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Researchers' description of the regulation of a new family of ion channels may open doors for therapies for a variety of conditions

Researchers have made an important scientific advance by describing the regulatory mechanisms for two members of a new family of ion channels found in non-excitable cells. Their discoveries may pave the way for novel treatments for a variety of conditions, including immune system diseases, blood disorders, liver and kidney failure, strokes, damage from aging, and insulin shock. Their findings are published in two articles in this week's issue of the journal Nature.

Ion channels are tiny molecular pores in cells. These pores control the entry and exit of substances such as sodium, potassium and calcium into the body's cells.

In electrically excitable cells, such as those in the brain and the heart, ion channels help drive the electrical system that runs the body and generate electrical signals between cells.

At one time, scientists thought only nerve cells had ion channels. Later, ion channels were discovered in the pulsating cells of heart muscle. Now, scientists believe virtually every type of cell has ion channels.

Ion channels in the excitable cells of the brain, nerves and cardiovascular system have been extensively studied. These ion channels are the direct or indirect target of about one-third of all current medications. Malfunctions of these ion channels are at the root of epilepsy as well as heart arrhythmia and some other cardiovascular disorders.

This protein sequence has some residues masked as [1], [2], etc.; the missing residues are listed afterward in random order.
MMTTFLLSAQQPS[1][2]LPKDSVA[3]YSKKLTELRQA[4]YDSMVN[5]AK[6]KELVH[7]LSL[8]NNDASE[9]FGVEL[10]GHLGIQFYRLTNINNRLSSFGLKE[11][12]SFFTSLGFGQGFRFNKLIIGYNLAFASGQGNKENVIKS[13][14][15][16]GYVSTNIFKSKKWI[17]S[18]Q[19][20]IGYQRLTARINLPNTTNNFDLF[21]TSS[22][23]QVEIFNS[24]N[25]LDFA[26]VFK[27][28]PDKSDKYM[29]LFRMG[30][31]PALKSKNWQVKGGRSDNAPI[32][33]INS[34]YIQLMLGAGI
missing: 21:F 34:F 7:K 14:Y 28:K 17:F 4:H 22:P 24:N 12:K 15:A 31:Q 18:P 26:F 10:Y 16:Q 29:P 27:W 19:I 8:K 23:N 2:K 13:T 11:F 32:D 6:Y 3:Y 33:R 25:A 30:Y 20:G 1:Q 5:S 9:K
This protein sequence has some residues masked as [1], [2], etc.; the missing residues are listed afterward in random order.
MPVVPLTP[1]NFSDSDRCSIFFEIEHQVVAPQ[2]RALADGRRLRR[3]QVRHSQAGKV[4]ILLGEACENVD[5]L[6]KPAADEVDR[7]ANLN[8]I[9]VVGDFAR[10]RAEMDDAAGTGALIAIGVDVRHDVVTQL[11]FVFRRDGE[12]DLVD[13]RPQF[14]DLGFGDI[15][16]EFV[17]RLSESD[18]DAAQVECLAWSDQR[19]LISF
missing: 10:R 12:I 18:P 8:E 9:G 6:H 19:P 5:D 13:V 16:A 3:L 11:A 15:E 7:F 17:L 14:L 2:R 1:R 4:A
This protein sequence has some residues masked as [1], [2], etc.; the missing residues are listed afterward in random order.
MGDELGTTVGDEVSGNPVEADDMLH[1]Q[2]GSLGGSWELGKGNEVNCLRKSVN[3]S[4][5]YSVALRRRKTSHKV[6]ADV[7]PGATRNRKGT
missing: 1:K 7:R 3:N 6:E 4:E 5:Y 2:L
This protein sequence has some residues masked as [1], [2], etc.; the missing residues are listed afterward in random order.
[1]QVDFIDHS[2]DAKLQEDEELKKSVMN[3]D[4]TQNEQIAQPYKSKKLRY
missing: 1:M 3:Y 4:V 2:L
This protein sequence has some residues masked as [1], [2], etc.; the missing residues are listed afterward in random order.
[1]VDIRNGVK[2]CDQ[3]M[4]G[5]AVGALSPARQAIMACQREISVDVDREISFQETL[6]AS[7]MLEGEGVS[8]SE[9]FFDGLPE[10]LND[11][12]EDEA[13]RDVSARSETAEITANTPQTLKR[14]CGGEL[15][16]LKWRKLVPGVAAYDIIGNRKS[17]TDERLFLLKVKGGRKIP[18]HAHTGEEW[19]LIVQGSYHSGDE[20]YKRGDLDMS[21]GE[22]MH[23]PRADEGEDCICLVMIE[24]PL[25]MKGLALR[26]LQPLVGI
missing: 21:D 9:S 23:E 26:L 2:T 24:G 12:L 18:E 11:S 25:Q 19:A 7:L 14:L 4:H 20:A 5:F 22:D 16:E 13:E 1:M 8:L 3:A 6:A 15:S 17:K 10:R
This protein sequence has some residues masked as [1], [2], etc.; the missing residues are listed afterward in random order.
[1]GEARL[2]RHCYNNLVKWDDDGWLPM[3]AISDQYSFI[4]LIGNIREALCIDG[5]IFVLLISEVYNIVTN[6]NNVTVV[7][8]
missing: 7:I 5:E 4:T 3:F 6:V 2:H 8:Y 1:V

In contrast, much less is known about the ion channels in non-excitable cells, such as blood cells, immune system cells, liver and kidney cells, and the cells lining the inside of blood vessels. The latest findings, appearing in this week's Nature articles, represent a significant advance in understanding how non-excitable cells regulate the inflow and outflow of sodium, calcium and related substances. Information on how these new types of ion channels function may lead to improved therapies for diseases of the blood, kidney, liver, arteries and immune system, as well as be
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Contact: Pam Sowers
sowerspl@u.washington.edu
206-685-4232
University of Washington
30-May-2001


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